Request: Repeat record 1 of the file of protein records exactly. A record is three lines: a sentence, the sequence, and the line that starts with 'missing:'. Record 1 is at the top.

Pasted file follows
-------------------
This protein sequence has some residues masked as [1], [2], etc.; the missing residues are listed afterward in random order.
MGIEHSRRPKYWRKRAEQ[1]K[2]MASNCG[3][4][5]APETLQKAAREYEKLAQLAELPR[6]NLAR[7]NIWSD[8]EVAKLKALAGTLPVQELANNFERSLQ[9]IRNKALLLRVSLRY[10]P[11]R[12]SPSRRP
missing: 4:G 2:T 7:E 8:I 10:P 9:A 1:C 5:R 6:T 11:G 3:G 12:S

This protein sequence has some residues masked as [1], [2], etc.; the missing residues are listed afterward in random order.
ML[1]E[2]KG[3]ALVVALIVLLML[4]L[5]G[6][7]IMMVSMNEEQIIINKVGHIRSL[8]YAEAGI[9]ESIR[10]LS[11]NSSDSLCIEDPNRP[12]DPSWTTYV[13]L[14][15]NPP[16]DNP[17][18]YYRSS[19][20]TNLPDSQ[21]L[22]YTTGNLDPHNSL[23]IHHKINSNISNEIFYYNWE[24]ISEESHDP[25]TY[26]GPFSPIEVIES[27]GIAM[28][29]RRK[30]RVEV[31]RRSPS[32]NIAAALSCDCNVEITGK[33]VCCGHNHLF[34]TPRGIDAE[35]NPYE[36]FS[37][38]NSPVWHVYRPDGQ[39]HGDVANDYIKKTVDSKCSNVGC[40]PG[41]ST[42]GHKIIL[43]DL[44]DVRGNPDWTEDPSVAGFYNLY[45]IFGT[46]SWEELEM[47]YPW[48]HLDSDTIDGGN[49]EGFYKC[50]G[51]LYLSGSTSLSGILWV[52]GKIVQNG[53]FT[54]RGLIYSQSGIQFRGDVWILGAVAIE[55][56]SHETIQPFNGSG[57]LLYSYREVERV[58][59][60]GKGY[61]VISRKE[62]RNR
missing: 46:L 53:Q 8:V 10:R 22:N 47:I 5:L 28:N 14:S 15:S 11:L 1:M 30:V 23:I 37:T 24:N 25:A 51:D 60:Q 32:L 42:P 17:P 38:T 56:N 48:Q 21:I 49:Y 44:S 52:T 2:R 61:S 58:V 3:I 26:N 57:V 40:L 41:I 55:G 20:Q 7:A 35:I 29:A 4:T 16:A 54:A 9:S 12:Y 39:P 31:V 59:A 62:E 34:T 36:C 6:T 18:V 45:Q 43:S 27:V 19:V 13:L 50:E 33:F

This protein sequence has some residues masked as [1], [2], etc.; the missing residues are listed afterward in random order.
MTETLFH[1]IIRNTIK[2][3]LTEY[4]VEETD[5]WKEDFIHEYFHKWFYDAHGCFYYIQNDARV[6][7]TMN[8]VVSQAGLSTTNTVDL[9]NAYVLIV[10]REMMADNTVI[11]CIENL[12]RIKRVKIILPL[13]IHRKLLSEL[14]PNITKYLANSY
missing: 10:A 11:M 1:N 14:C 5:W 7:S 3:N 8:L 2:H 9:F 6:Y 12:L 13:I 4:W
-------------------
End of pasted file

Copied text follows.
This protein sequence has some residues masked as [1], [2], etc.; the missing residues are listed afterward in random order.
MGIEHSRRPKYWRKRAEQ[1]K[2]MASNCG[3][4][5]APETLQKAAREYEKLAQLAELPR[6]NLAR[7]NIWSD[8]EVAKLKALAGTLPVQELANNFERSLQ[9]IRNKALLLRVSLRY[10]P[11]R[12]SPSRRP
missing: 4:G 2:T 7:E 8:I 10:P 9:A 1:C 5:R 6:T 11:G 3:G 12:S